In all its incarnations—book, movie, and, starting this weekend, TV show—music has been an important part of the story of About a Boy. Here, TV show creator Jason Katims and Chris Weitz, who co-directed and co-wrote the movie, talk about their choices.
Probably the most memorable moment from the film is the terribly awkward talent show duet between Marcus, a lonely boy trying to please his depressed mom, and Will, the shallow man with whom Marcus had formed a strange friendship. Marcus (Nicholas Hoult) and Will (Hugh Grant) sing "Killing Me Softly with His Song," the song popularized by Roberta Flack. That moment is, in a way, recreated in the pilot of the TV series, this time however with One Direction's "What Makes You Beautiful."
That talent show scene was not, however, in the book, but music was also crucial the original telling of the story. Marcus' depressed mother Fiona is a music therapist in both the book and the movie, and she and Marcus sing together. Marcus, also, in both the book and the movie, is the subject of ridicule for accidentally singing out loud. But where the book and movie greatly differ is in their respective climaxes. The end of Nick Hornby's novel revolves around the death of Kurt Cobain, which ends up bringing all of the main characters together.
"When we were making it, it was a few years after [Cobain's death] had happened," Weitz told The Wire. "Long enough that it was then sort of in the past and it would have felt strange to us to make it kind of a period film, as well as probably the impossibility of getting license to all of that amazing music. So we decided to bring it up to date as it were. When that happened, we needed a crisis at the end of the film." That crisis ended up being for Weitz and his co-writer and director Paul a "talent show that would be horrifically soul damaging."
Roberta Flack's "Killing Me Softly with His Song" is mentioned once in the book, but Joni Mitchell is the far more prevalent artist. For Weitz and his brother "Killing Me Softly" was a sentimental choice, Weitz remembers it from his own "gawky" childhood. It also had the right mix of emotion. "We chose 'Killing Me Softly' because it’s an interesting juxtaposition between an actually great cool song, which is why Lauryn Hill did a cover of it, and a song that is so emotionally open that people could easily make fun of it," Weitz explained.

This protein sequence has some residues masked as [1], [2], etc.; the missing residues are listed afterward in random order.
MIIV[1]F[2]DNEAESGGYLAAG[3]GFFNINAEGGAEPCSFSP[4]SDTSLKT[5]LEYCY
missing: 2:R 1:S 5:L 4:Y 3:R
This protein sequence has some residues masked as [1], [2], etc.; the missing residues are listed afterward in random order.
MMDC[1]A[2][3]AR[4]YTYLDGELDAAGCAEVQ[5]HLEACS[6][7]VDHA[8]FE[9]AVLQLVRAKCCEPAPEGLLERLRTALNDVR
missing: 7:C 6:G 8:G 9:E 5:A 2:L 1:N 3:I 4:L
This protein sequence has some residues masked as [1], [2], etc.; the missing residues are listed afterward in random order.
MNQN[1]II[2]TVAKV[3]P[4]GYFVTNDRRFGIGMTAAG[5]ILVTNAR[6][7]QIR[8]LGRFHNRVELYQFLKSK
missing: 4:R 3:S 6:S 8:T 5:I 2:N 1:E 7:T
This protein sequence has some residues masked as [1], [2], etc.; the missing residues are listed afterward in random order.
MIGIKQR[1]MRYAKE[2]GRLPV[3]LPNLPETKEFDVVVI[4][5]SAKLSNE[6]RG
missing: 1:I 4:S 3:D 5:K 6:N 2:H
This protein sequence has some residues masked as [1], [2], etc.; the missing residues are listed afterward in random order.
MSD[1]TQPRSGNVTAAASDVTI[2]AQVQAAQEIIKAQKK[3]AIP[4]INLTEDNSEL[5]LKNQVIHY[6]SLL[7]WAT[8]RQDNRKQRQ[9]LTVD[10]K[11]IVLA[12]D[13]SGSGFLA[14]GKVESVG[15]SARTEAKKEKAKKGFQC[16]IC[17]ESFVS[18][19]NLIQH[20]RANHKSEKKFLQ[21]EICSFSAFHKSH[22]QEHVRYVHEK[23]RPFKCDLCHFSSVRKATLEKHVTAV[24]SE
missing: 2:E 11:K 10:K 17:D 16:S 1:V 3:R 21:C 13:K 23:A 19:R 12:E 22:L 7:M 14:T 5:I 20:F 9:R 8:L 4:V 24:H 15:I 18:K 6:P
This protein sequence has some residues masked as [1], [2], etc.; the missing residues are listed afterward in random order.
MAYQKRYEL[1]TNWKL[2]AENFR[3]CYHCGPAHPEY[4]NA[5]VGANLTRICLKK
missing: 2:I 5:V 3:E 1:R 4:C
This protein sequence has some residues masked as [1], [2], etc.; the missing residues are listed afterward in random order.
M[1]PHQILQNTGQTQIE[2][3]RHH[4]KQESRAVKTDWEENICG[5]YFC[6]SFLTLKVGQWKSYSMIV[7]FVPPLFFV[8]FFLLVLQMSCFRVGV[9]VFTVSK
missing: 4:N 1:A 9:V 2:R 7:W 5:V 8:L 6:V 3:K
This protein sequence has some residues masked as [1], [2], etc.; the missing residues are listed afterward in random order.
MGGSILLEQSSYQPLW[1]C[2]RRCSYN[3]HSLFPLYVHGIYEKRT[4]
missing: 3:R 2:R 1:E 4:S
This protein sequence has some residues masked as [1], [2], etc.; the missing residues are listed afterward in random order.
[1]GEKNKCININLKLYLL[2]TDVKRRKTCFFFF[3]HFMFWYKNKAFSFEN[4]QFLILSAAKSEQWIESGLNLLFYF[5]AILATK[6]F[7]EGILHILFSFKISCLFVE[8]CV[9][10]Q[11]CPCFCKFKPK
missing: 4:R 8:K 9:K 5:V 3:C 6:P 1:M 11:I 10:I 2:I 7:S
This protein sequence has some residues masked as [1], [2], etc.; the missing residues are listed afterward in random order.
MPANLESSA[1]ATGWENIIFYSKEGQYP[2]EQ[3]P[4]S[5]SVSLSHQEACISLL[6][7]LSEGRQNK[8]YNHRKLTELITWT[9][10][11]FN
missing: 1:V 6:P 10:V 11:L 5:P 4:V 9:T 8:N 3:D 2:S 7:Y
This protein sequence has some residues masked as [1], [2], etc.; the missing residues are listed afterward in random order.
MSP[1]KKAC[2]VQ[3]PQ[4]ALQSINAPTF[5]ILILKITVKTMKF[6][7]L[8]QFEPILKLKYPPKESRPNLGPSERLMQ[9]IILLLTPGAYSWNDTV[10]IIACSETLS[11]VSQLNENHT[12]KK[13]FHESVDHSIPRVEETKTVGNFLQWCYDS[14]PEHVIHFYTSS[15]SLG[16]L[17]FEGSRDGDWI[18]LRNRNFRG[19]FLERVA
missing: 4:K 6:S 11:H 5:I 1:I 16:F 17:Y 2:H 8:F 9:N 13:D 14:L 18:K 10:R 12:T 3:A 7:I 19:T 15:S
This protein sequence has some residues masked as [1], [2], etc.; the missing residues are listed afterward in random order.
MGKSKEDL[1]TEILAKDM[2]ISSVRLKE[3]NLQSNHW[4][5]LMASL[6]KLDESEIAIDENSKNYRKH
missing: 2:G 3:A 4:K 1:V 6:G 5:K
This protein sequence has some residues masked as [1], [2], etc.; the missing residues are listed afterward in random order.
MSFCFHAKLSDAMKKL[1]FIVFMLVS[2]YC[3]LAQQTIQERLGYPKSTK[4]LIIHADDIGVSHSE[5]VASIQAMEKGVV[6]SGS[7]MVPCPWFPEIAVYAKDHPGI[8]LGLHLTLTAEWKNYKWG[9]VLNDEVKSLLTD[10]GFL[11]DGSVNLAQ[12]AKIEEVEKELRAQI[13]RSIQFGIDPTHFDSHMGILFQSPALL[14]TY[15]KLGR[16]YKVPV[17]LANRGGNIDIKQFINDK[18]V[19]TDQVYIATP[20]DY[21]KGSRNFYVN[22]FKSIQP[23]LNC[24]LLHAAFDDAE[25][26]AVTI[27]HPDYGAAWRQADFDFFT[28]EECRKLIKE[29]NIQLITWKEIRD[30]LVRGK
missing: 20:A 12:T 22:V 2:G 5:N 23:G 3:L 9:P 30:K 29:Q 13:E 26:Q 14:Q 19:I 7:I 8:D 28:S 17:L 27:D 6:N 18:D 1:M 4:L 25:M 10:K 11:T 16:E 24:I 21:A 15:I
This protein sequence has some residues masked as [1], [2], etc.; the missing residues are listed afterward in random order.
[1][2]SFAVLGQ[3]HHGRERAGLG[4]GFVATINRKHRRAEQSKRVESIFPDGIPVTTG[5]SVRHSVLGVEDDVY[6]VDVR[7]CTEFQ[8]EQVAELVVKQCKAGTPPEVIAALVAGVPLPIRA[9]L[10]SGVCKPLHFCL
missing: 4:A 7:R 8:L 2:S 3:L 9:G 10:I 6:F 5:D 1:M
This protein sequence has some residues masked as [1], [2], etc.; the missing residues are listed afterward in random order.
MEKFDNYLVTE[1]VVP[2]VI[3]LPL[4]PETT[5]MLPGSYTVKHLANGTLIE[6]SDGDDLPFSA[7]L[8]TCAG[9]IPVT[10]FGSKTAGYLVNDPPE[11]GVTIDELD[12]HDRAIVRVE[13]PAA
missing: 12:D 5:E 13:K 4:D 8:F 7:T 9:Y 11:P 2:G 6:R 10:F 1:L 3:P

The choice of "What Makes You Beautiful" for the moment in the TV show (starring David Walton as Will and Benjamin Stockham as Marcus) wasn't quite as instinctive. "It was really a question of us trying out a lot of different songs," Katims explained. "Not literally trying them, but playing songs and trying to find something that we thought would work for that moment. It also was a song we wanted to work for when Fiona and Marcus sing the song together earlier in the episode. I thought that it was a song that felt like something that would be a known quantity to that middle school audience." The music in this story is Marcus's not his mom's. "For me, she’s into One Direction not because she’s into it but because her son is into it," Katims explained.
Katims, while trying to make his pilot distinctive from the movie, couldn't pass up the talent show—a "powerful set piece," he said. "To me it was just something that in one image, it says so much about him sort of being there for the kid," Katims said. "It also was such a powerful scene in the movie, obviously we wanted to do our version of it and not have it be exactly the same as the movie, but it felt like it was a great high point and way for us to end the pilot and hopefully get people really invested. "
The TV show and the movie look at the talent show in a different way, though. In the show, it's a success, and the two get a huge round of applause from the audience. "When we listened to that song and I was thinking about it I was picturing how it could start out looking really bad when he’s up there on his own and it could turn into something triumphant and that felt like it would work really well," Katims said. In the movie, it's something sadder. While Will saves Marcus from total humiliation by accompanying him on "Killing Me Softly," but then carries it one step further, then humiliating himself and eliciting a chorus of boos. Weitz explained that they thought about doing a version in which the audience liked it, but it didn't work. "If it became too happy it lost its resonance," Weitz said. "It was necessary. He was the sacrificial goat. He had to go down."
The movie and the show of About a Boy obviously have different goals, and comparing them isn't necessarily fair. There are the obvious differences: Marcus and Will are brought together because they are neighbors in the Bay Area, not because of a series of more complicated events involving Fiona's attempted suicide. Though yes, the talent show is there and so are Marcus and Will and Fiona, they are essentially different characters. For what it's worth, it's also not like Katims hasn't been for this before, having adapted both Friday Night Lights and Parenthood.
Still, the idea of music being a vital part of the story lingers through all interpretations. "I think especially with young men and relatively immature male adults, the idea of expressing oneself is not dissimilar to going up on stage and singing in front of a crowd," Weitz said. "The heart of I believe of the book and I know the movie is this notion of whether you are going to live in your feelings and to make connections with other people and that can often be horrifically embarrassing and awkward so I guess the notion of singing out loud is equivalent to sort of showing your feelings or heart on your sleeve."
This article is from the archive of our partner The Wire.
We want to hear what you think about this article. Submit a letter to the editor or write to email@example.com.